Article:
In June 1969, the Weathermen took control of the SDS at its national convention, where Ayers was elected Education Secretary. [8] Later in 1969, Ayers participated in planting a bomb at a statue dedicated to police casualties in the 1886 Haymarket affair confrontation between labor supporters and the Chicago police. [13] The blast broke almost 100 windows and blew pieces of the statue onto the nearby Kennedy Expressway. [14] (The statue was rebuilt and unveiled on May 4, 1970, and blown up again by other Weathermen on October 6, 1970. [14] [15] Rebuilding it yet again, the city posted a 24-hour police guard to prevent another blast, and in January 1972 it was moved to Chicago police headquarters). [16]

Ayers participated in the Days of Rage riot in Chicago in October 1969, and in December was at the "War Council" meeting in Flint, Michigan. Two major decisions came out of the "War Council". The first was to immediately begin a violent, armed struggle (e.g., bombings and armed robberies) against the state without attempting to organize or mobilize a broad swath of the public. The second was to create underground collectives in major cities throughout the country. [17] Larry Grathwohl, a Federal Bureau of Investigation informant in the Weathermen group from the fall of 1969 to the spring of 1970, stated that "Ayers, along with Bernardine Dohrn, probably had the most authority within the Weathermen". [18]

After the Greenwich Village townhouse explosion in 1970, in which Weatherman member Ted Gold, Ayers's close friend Terry Robbins, and Ayers's girlfriend, Diana Oughton, were killed when a nail bomb being assembled in the house exploded, Ayers and several associates evaded pursuit by law enforcement officials. Kathy Boudin and Cathy Wilkerson survived the blast. Ayers was not facing criminal charges at the time, but the federal government later filed charges against him. [7]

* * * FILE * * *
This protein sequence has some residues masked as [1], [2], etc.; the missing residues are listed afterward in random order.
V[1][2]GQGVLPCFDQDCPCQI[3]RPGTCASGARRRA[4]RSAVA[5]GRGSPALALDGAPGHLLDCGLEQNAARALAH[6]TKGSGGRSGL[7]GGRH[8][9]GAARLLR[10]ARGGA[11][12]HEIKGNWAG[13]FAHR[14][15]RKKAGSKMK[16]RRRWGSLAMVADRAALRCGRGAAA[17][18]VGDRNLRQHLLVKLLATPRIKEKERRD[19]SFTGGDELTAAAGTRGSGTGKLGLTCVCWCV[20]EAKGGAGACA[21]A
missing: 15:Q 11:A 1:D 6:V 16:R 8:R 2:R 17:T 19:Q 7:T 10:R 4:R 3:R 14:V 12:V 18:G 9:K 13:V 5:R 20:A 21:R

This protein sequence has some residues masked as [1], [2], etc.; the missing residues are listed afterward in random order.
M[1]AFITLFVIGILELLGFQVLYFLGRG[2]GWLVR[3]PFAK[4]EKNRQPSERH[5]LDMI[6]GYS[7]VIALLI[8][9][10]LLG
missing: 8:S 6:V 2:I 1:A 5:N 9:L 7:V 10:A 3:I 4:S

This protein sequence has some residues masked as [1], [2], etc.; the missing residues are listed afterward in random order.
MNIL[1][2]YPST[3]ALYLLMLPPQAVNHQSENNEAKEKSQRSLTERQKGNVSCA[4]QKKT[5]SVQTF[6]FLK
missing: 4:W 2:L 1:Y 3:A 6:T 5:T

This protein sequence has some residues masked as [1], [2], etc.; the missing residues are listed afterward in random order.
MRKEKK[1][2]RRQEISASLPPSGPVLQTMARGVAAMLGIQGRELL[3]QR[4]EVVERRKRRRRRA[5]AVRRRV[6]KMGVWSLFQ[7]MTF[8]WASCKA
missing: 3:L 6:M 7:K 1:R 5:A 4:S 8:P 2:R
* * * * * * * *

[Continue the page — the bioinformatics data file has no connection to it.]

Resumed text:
Ayers participated in the bombings of New York City Police Department headquarters in 1970, the United States Capitol building in 1971, and the Pentagon in 1972, as he noted in his 2001 book, Fugitive Days. Ayers writes:

Although the bomb that rocked the Pentagon was itsy-bitsy—weighing close to two pounds—it caused 'tens of thousands of dollars' of damage. The operation cost under $500, and no one was killed or even hurt. [19]

After the bombing, Ayers became a fugitive. During this time, Ayers and fellow member Bernardine Dohrn married and remained fugitives together, changing identities, jobs and locations.